Export (0) Print
Expand All
This topic has not yet been rated - Rate this topic

SortDescription.PropertyName Property

Gets or sets the property name being used as the sorting criteria.

Namespace:  System.ComponentModel
Assembly:  WindowsBase (in WindowsBase.dll)
XMLNS for XAML: Not mapped to an xmlns.
public string PropertyName { get; set; }
<object PropertyName="string" .../>

Property Value

Type: System.String
The default value is null.

This property should be a public property of the items in the underlying collection.

The string is interpreted by the particular ICollectionView object involved in the sorting. BindingListCollectionView only supports simple column names. ListCollectionView supports general property paths and XPath for XML data. Therefore, when the view is a ListCollectionView object, you can sort XML nodes in an XmlDataProvider based on an attribute of those nodes. For example, if the attribute name is Cost, you would specify "@Cost" for the PropertyName in the SortDescription.

This example shows how to create a view of a data collection in Extensible Application Markup Language (XAML). Views allow for the functionalities of grouping, sorting, filtering, and the notion of a current item.

In the following example, the static resource named places is defined as a collection of Place objects, in which each Place object is consisted of a city name and the state. The prefix src is mapped to the namespace where the data source Places is defined. The prefix scm maps to "clr-namespace:System.ComponentModel;assembly=WindowsBase" and dat maps to "clr-namespace:System.Windows.Data;assembly=PresentationFramework".

The following example creates a view of the data collection that is sorted by the city name and grouped by the state.


  <Window.Resources>

    <src:Places x:Key="places"/>

    <CollectionViewSource Source="{StaticResource places}" x:Key="cvs">
      <CollectionViewSource.SortDescriptions>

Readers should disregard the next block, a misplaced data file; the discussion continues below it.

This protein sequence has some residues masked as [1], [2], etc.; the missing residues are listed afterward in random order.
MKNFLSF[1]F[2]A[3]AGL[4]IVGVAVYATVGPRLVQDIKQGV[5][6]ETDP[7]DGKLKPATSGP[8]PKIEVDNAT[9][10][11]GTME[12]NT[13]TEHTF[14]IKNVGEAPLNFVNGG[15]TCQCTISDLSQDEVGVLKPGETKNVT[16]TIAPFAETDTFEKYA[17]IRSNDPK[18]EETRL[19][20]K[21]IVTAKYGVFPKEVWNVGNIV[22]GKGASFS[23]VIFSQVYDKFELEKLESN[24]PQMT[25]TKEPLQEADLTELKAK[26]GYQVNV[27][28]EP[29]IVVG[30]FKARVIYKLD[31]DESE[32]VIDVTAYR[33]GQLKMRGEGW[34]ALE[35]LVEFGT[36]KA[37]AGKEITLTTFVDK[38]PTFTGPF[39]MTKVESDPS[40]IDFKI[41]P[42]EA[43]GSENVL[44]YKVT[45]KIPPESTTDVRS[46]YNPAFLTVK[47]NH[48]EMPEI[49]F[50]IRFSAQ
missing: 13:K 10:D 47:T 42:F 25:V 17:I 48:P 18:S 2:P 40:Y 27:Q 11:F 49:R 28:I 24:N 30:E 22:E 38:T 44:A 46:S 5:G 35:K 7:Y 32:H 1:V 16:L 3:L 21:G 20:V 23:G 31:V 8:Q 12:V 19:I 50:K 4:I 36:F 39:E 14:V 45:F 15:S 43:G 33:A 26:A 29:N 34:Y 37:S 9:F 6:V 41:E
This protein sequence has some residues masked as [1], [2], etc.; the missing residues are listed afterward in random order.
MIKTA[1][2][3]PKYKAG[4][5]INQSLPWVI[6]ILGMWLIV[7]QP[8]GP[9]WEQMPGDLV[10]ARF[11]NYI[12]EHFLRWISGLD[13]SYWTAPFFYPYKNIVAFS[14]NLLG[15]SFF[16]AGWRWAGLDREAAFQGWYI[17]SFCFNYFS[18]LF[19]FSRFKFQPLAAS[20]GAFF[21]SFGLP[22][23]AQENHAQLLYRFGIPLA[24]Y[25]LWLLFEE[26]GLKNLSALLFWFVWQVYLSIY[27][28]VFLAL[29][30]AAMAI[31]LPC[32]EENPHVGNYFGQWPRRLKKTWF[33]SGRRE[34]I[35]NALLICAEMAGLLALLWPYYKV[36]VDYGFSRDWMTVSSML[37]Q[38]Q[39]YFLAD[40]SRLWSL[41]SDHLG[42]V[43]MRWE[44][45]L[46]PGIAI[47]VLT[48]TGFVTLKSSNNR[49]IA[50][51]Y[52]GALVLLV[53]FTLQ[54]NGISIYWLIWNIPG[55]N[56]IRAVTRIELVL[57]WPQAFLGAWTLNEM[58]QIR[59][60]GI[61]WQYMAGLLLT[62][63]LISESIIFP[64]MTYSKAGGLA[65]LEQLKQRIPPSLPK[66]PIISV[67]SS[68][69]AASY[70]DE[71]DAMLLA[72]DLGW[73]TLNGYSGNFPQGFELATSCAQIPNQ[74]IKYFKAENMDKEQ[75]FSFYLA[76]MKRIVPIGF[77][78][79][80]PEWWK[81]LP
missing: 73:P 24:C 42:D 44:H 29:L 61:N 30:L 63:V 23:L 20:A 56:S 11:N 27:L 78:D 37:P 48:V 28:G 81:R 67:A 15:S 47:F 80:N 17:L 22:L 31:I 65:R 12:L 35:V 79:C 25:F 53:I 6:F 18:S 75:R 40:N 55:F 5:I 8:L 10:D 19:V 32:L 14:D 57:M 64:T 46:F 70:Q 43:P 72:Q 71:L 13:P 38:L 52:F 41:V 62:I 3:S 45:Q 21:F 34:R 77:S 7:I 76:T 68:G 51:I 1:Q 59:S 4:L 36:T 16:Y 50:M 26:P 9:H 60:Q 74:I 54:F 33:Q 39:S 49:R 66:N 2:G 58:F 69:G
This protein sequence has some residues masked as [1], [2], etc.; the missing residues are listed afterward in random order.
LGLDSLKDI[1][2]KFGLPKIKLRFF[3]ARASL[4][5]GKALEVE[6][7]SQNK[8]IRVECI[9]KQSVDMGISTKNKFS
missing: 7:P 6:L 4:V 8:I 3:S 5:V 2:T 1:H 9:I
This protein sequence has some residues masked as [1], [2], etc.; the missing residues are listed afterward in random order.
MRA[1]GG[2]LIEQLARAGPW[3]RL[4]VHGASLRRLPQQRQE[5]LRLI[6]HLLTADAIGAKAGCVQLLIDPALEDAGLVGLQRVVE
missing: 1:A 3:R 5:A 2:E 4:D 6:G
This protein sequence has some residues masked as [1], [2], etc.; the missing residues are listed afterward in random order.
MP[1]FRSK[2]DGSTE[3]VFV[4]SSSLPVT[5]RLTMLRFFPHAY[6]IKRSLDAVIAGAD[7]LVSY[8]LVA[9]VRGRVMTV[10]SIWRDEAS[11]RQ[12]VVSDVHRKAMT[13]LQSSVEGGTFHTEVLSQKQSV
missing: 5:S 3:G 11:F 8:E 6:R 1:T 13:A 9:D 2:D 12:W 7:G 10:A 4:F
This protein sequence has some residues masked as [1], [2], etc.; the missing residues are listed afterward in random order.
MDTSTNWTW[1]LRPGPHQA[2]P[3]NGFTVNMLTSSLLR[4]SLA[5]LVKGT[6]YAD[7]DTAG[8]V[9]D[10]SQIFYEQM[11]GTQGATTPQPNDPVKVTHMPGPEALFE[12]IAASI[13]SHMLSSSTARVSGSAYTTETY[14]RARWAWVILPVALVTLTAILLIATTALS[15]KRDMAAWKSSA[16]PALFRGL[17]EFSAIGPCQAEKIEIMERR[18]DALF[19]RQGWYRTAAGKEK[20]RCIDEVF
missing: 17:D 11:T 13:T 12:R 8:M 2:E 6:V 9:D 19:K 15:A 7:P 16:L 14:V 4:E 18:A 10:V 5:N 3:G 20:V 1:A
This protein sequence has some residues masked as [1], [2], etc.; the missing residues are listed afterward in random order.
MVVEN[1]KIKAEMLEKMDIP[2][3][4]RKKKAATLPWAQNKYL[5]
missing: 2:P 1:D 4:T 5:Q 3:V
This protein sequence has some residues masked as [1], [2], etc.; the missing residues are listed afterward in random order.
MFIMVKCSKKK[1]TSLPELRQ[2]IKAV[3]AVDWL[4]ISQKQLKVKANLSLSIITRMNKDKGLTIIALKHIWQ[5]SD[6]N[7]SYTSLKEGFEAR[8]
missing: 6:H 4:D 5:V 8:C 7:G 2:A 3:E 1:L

<scm:SortDescription PropertyName="CityName"/>
      </CollectionViewSource.SortDescriptions>
      <CollectionViewSource.GroupDescriptions>
        <dat:PropertyGroupDescription PropertyName="State"/>
      </CollectionViewSource.GroupDescriptions>
    </CollectionViewSource>



The view can then be a binding source, as in the following example:


<ListBox ItemsSource="{Binding Source={StaticResource cvs}}"
         DisplayMemberPath="CityName" Name="lb">
  <ListBox.GroupStyle>
    <x:Static Member="GroupStyle.Default"/>
  </ListBox.GroupStyle>
</ListBox>


For bindings to XML data defined in an XmlDataProvider resource, precede the XML name with an @ symbol.


<XmlDataProvider x:Key="myTasks" XPath="Tasks/Task">
    <x:XData>
        <Tasks xmlns="">
            <Task Name="Groceries" Priority="2" Type="Home">



<CollectionViewSource x:Key="mySortedTasks"
                      Source="{StaticResource myTasks}">
    <CollectionViewSource.SortDescriptions>
        <scm:SortDescription PropertyName="@Priority" />
    </CollectionViewSource.SortDescriptions>
    <CollectionViewSource.GroupDescriptions>
        <dat:PropertyGroupDescription PropertyName="@Priority" />
    </CollectionViewSource.GroupDescriptions>
</CollectionViewSource>


.NET Framework

Supported in: 4, 3.5, 3.0

.NET Framework Client Profile

Supported in: 4, 3.5 SP1

Windows 7, Windows Vista SP1 or later, Windows XP SP3, Windows Server 2008 (Server Core not supported), Windows Server 2008 R2 (Server Core supported with SP1 or later), Windows Server 2003 SP2

The .NET Framework does not support all versions of every platform. For a list of the supported versions, see .NET Framework System Requirements.
Did you find this helpful?
(1500 characters remaining)
Thank you for your feedback

Community Additions

ADD
Show:
© 2014 Microsoft. All rights reserved.